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Billie Silvey
History
of Hawaii
Hawaii is the only major part of Polynesia that is north of the
equator. Its tropical climate means temperatures at sea level rarely
rise above 90° in the summer and seldom drop below 70° at
night, even in the winter. The islands are graced most days by
gentle trade winds.  Its volcanic soil and moderate temperature has
attracted waves of immigrants and led to the ethnic diversity of the
islands today.

Polynesians

Entire villages of ancient Polynesians had arrived in Hawaii by 700
A.D. after incredibly long sea voyages in double-hulled
canoes
made of the
koa tree, in search of unsettled lands. Their legends
refer to them as discoverers, not conquerors.

Driven by population pressures, they developed sophisticated
navigational skills, using the sun, stars and wave patterns to find
their directions, creating maps of wave patterns by binding sticks
together, and using bird flight paths and cloud patterns to locate
islands.

By 850 A.D., they had settled the seven main Hawaiian islands.  
They brought their supplies, domesticated plants and animals and a
few stowaways, like geckos, to the islands with them.

The authority
structure of Polynesian society, based on
genealogical ranking, was useful for long expeditions and island
colonies.

Their double canoes, made of two hulls lashed together, were
stable and able to carry the heavy loads of supplies and equipment
needed by migrating families.  A central platform laid over the
crossbeams provided working, living and storage space.

The crafts were driven by sails made of matting, and long steering
paddles enabled them to remain on course.

A middle-sized voyaging canoe of 50-60 feet could accommodate
a dozen or so immigrants, together with their food supplies,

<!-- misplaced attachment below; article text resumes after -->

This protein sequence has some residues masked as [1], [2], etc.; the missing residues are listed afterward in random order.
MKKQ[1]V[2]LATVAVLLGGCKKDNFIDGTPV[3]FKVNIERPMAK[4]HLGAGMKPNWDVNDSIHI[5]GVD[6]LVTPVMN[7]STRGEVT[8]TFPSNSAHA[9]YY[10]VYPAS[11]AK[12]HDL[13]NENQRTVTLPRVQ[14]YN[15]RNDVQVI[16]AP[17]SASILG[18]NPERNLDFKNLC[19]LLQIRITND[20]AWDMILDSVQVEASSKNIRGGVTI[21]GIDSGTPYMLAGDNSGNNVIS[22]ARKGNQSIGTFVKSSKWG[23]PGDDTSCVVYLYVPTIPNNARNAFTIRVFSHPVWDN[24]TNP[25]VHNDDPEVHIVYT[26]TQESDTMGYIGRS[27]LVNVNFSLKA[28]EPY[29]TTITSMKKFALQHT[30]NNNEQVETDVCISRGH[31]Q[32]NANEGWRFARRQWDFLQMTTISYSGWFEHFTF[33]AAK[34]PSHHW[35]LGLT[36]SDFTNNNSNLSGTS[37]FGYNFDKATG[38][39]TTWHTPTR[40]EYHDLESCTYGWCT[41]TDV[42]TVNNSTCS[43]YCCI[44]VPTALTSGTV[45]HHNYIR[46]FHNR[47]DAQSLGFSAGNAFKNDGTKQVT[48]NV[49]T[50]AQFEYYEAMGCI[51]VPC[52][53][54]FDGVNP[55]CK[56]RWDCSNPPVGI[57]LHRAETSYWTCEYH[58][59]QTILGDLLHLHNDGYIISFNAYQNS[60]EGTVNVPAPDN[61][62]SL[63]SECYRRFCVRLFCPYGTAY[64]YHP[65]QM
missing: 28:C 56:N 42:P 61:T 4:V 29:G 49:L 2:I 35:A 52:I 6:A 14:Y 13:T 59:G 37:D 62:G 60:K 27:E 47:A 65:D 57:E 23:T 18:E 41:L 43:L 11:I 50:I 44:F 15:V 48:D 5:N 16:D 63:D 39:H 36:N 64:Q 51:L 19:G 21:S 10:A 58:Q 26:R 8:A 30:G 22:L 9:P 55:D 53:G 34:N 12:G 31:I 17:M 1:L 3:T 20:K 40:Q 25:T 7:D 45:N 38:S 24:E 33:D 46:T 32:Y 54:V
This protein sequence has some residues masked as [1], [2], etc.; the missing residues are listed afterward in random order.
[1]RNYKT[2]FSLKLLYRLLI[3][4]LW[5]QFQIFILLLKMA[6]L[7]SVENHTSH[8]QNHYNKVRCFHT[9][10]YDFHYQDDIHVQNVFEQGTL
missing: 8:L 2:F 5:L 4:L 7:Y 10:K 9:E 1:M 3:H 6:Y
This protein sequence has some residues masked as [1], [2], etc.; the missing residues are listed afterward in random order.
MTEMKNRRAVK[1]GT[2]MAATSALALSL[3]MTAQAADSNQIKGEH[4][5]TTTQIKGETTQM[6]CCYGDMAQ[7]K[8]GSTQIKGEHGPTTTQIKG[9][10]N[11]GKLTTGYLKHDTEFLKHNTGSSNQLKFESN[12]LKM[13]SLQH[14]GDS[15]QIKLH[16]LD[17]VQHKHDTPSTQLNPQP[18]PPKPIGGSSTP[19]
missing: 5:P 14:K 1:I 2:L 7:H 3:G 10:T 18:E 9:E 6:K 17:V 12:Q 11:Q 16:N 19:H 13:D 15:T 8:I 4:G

livestock and agricultural equipment.

Local chiefs called ali'i ruled their settlements and launched wars to
extend and defend them.  Currently, only 9% of the population is
Polynesian or native Hawaiian.

Europeans

The 1778 arrival of British explorer James Cook was Hawaiiâ
€™s first documented contact with Europeans.  Cook named the
islands the “Sandwich Islands� in honor of his sponsor John
Montagu, 4th Earl of Sandwich.  He published the islands’
locations and reported the native name as Owyhee.
Captain Cook (top), Hawaiians meet Cook's ship
(right, sketched by artist on board.)  Hawaiians  
give gifts to Captain Cook (above).
Asians
Chinese immigrants from Guangdong
province came with Captain Cook and
in the late 1700s.

The first
Japanese immigrants arrived in
1885 as contract workers on the sugar
cane and pineapple plantations.  At their
height in 1920, they represented 43% of
the population.  Until 1910, four times
as many Japanese lived in Hawaii as on
the U.S. mainland.  The Buddhist
Valley
of the Temples (left) is one of the most
tranquil sites in Hawaii.

Other Asian ethnic groups include
Filipinos and Koreans.  Currently,
Asians make up 33.4% of Hawaii's
population.
Cook published several books about his voyages,
which attracted many European visitors, including
explorers, traders and whalers.  Cook and his crew
brought diseases that Hawaiians had no resistance
to, reducing the native population.  Now Europeans
make up 26% of the population.
House of Kamehameha
In 1810, war between the chiefs ended, and
Hawaii was united under the rule of
King
Kamehameha the Great.  His dynasty
continued in power until 1872. In 1887,
Lunalilo was elected to secede the bachelor
king Kamehameha V, who died without
naming an heir.  The death of Lunalilo, who
also had no heir, the next year led to riots.

U. S. and British troops landed, protecting
their economic interests at the cost of
democracy. They chose Kalakaua king and
forced him to sign the 1887 Constitution,
known as the "Bayonet Constitution,"
stripping him of authority.  Property
qualifications for voting favored resident
whites at the expense of poorer Hawaiians.  
Resident Asians were excluded.
Kalakaua, reduced to a figurehead, reigned
until his death in 1891.  His sister,
Liliuokalani, succeeded him.

In 1893, Queen Liliuokalani announced
plans for a new constitution.  On January 14,
1893, a group of mostly Euro-American
business leaders and residents formed a
Committee of Safety to overthrow the
kingdom and seek annexation by the U.S.  
U. S. Government Minister
John L. Stevens
summoned a company of U. S. Marines,
which made it impossible for the monarchy
to protect itself.

A report commissioned by
President Grover
Cleveland found that the removal of
Liliuokalani was illegal.  In 1898, the
territory of Hawaii was annexed by the
United States, and in 1959, Hawaii became
a state..

In 1993, Congress passed and President
Cllinton signed an
apology for the overthrow
of the Hawaiian Kingdom.   
King Kamehameha V                       Queen Liliuokalani
Marines overthrow Hawaiian monarchy (above); Iolani Palace in
Hoinolulu, former residence of Hawaiian monarch, then capitol of
Republic of Hawaii (below).
August 2010
Apology
Animals